When her seemingly fragile son Peter arrives for the summer, the effects of Phil's torture on Rose leave her in a state of fear that reaches a fever pitch. She is rarely, if ever, sober, constantly ill and hungover, and is left a hollowed-out husk of the mother Peter bid adieu just months before. At this point, focused as we are on Peter and Rose's safety (and distracted by the film's claustrophobic unspooling of Hitchcockian terror), it's easy to forget the young man's soft and calculating voiceover at the start of the film — but this is a mistake.

After his father died, all Peter wanted to do was ensure his mother's happiness. "For what kind of man would I be," he asks, "if I didn't save her?" Campion's film revolves around the answer to that question, and Peter never loses sight of it.

Not everyone is as they appear in The Power of the Dog

The viewer slowly becomes aware that Phil's machismo is a defense mechanism, a terrifying mask he uses to conceal his repressed sexuality. Through a progression of poignant scenes, it's revealed that Phil's admiration and reverence for Bronco Henry is linked to his romantic feelings for his mentor. We understand that the two were "more than" friends, a phrase Phil himself uses when describing their relationship to Peter. By now, Phil has begun to take Peter under his wing, molding him in Bronco Henry's image — putting him in boots, teaching him to ride, and, importantly, braiding him a cowhide rope as a gift — all in an attempt to relive his great love.

At no point does the film allow us to root for Phil, but we are given a glimpse into his psychology and motivations. It's almost too easy — and therein lies the film's true magic — to see Peter as a sacrificial lamb wandering to his slaughter. Though it's clear Peter is no longer afraid of Phil (he even mocks him by using his name at the beginning and end of sentences), it still appears as though the Burbank family patriarch is the manipulator and Peter, the manipulated. The young man's demeanor is never anything but cool and calculating. However, his interests and his youth fool us, as well as other characters, into seeing him as "delicate."

But Peter is studying to be a doctor. He kills and dissects animals with objective, studious precision. At one point, he walks through a group of ranchers shouting slurs at him and doesn't flinch. In other words: the film never actually posits Peter is fragile, yet the audience sees him as such, particularly in contrast to Phil. Again, this is a mistake and a sneaky commentary on our contemporary assumptions about (and understanding of) strength and power.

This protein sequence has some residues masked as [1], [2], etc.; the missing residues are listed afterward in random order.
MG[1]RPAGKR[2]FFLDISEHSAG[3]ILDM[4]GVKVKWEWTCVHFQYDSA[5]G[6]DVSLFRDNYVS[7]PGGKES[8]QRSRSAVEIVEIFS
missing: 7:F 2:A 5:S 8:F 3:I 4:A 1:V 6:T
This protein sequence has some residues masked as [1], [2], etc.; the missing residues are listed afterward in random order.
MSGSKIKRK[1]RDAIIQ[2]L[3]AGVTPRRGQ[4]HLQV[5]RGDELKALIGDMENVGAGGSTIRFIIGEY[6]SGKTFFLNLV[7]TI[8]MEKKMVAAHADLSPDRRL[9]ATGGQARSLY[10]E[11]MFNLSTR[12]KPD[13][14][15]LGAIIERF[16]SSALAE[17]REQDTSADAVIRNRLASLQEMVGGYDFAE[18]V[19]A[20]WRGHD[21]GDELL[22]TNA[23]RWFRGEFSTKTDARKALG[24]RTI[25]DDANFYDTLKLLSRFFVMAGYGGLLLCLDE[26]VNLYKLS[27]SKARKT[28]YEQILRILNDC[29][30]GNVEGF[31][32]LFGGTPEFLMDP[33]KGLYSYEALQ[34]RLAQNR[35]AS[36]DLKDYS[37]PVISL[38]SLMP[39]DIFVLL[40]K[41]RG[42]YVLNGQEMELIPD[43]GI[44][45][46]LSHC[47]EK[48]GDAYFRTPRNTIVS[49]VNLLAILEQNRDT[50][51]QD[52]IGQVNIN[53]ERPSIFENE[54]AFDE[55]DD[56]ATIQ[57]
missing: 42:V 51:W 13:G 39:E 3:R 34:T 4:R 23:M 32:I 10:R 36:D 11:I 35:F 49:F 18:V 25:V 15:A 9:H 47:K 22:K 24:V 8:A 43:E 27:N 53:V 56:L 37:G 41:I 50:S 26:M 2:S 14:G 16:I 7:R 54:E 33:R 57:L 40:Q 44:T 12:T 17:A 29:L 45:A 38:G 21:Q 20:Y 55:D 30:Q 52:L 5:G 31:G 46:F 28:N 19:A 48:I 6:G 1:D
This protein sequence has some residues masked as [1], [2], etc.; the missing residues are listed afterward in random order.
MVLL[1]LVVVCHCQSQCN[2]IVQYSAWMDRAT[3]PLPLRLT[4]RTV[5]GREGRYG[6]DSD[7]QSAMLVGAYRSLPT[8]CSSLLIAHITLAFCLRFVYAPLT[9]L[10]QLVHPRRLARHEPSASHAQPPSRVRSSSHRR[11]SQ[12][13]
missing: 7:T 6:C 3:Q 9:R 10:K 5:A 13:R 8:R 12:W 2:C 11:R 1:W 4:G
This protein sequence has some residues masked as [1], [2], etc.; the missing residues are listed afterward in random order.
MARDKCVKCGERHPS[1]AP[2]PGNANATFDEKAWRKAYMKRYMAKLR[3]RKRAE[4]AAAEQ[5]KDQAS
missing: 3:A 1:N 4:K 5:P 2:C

The Power of the Dog is no match for Peter

The ending of "The Power of the Dog" is (and isn't) a twist; we really should have seen it coming, and that's the point. Phil becomes enraged when Rose gives his coveted cowhides away to a Native merchant. His rage comes not from the hides' value but from his fixation on using them to make a rope (a token of love, he thinks) for Peter. Peter appears to save his mother by providing Phil with the hide he'd been saving because, as he tells Phil and as we're foolishly willing to believe, he wants to "be like" him. But the rawhide Peter offers up comes from a diseased cow. The dead animal's illness works its way into an untreated cut on Phil's thumb, and he becomes ill and dies. 

That we manage to miss that this was Peter's plan all along is the film's true reveal, and it says more about its contemporary audience than it does about the period in which the film takes place. In one scene, Peter comforts his drunk mother by promising he'll ensure she "doesn't have to do this." We then see him flipping through a medical book. We even hear him comment on Phil's wound and watch as he systematically removes the hide off an obviously diseased cow. But Peter's seeming meekness belies a calculating single-mindedness. Couple this with the fact that society hasn't evolved much in our understanding of masculinity, and we're so concerned for Peter's safety that we fail to see him as the avenging angel that he is.

In Psalm 22 of the Old Testament, King David asks to be saved from the dangers that surround him and pleads for intervention from God: "Deliver my soul from the sword; my darling from the power of the dog" (via Bible Gateway). Peter isn't the film's darling; Rose is, and it's her soft-spoken son — not some looming, all-powerful deity — who delivers her from evil.